Stromberg v. California 283 U.S. 359 (1931)

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STROMBERG v. CALIFORNIA 283 U.S. 359 (1931)

A California law made it a crime to display a red flag or banner "as a sign, symbol or emblem of opposition to organized government or as an invitation or stimulus to anarchistic action or as an aid to propaganda that is of a seditious character.…" A member of the Young Communist League who ran a summer camp where the daily ritual included the raising of "the workers' red flag" was convicted for violating the statute, although a state appellate court noted that the prohibition contained in the first clause—"opposition to organized government"—was so vague as to be constitutionally questionable. That court nonetheless upheld the conviction on the grounds that the defendant had been found guilty of violating the entire statute and that the other two clauses relating to "anarchistic action" and "seditious character" were sufficiently definite.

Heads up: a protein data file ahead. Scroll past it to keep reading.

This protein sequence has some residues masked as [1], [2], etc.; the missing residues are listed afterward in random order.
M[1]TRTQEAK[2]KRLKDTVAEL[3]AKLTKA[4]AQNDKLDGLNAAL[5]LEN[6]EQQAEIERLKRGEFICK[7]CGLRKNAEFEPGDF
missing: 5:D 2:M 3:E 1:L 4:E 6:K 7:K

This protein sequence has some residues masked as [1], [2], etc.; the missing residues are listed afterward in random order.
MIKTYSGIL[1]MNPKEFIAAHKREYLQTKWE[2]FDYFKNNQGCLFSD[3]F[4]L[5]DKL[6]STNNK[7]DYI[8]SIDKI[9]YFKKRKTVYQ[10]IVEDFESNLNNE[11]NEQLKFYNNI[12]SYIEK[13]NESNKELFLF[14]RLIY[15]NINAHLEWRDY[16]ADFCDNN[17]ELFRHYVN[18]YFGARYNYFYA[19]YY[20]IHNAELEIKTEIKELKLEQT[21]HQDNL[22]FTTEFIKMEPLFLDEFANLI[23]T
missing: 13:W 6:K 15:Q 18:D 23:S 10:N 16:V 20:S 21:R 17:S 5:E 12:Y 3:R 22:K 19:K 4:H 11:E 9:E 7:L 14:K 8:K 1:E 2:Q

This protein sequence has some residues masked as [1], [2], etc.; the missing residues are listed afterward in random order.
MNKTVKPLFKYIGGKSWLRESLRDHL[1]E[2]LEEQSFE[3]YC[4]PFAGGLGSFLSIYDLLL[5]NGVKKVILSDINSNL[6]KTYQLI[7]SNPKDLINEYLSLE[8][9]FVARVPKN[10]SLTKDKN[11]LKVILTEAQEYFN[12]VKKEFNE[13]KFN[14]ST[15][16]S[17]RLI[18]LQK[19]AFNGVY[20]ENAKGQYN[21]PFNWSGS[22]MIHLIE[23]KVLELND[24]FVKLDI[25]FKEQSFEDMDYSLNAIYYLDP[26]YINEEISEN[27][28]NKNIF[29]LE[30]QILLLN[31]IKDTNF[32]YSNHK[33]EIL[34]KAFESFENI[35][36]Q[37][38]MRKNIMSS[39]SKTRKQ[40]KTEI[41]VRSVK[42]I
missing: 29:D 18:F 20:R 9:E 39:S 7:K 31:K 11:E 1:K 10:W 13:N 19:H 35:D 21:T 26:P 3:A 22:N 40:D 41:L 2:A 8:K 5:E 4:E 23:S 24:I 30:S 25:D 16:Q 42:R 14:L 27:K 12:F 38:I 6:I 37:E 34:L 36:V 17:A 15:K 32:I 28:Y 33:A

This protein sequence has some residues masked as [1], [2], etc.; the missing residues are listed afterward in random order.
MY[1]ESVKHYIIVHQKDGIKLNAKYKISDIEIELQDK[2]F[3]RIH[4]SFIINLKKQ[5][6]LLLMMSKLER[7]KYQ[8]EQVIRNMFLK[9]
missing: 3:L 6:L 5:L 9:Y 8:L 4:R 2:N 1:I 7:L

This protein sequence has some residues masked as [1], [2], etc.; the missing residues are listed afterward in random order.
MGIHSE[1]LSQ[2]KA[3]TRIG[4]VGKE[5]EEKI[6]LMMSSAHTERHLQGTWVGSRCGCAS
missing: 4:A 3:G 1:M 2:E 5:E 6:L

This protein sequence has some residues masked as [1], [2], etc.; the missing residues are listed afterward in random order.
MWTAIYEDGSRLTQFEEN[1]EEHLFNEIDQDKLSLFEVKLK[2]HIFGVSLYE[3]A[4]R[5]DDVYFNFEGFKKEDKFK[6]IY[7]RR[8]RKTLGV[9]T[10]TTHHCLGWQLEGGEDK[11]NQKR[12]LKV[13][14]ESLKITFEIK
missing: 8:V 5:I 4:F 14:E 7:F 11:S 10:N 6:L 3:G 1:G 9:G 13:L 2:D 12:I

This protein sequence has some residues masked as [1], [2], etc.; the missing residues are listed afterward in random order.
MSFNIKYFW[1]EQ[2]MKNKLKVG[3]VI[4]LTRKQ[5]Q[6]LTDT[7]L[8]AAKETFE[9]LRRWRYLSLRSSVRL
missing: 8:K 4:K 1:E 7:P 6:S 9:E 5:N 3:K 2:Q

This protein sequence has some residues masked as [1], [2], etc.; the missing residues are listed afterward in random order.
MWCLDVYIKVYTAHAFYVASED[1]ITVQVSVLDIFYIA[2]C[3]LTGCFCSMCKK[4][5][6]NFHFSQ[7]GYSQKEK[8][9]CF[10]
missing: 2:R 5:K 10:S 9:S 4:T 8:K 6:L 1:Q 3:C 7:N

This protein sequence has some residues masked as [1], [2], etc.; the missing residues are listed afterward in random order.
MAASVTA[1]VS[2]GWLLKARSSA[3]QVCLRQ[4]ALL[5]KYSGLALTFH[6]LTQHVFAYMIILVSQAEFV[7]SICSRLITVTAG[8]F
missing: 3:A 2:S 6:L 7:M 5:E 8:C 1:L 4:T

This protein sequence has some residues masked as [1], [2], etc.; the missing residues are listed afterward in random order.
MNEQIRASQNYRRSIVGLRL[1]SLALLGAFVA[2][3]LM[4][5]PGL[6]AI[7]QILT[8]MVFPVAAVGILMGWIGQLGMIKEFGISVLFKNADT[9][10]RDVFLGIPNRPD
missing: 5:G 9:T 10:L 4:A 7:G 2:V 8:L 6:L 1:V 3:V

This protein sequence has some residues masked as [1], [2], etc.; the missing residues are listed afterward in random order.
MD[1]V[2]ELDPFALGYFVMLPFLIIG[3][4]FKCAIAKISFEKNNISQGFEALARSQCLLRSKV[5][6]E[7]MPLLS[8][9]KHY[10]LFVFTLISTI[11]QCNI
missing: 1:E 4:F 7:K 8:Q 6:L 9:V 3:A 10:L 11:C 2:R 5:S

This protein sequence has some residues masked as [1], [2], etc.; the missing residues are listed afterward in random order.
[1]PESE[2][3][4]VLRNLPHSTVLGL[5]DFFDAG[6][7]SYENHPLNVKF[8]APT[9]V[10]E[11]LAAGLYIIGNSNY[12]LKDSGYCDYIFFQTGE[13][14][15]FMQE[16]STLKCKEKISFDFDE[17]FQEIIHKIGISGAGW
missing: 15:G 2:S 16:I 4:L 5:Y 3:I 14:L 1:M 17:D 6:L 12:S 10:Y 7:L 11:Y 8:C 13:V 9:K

Chief Justice charles evans hughes and six other members of the Supreme Court reversed the conviction. In his opinion, Hughes pointed out that, the jury having rendered a general verdict, it was impossible to know under which clause or clauses the defendant had been convicted. If any of the three clauses were invalid, the conviction could not stand. The Court found the first clause "so vague and indefinite" that it violated the due process clause of the fourteenth amendment because it prohibited not only violent, illegal opposition to organized government but also "peaceful and orderly opposition to government by legal means.…" Justices james c. mcreynolds and pierce butler dissented.

Michael E. Parrish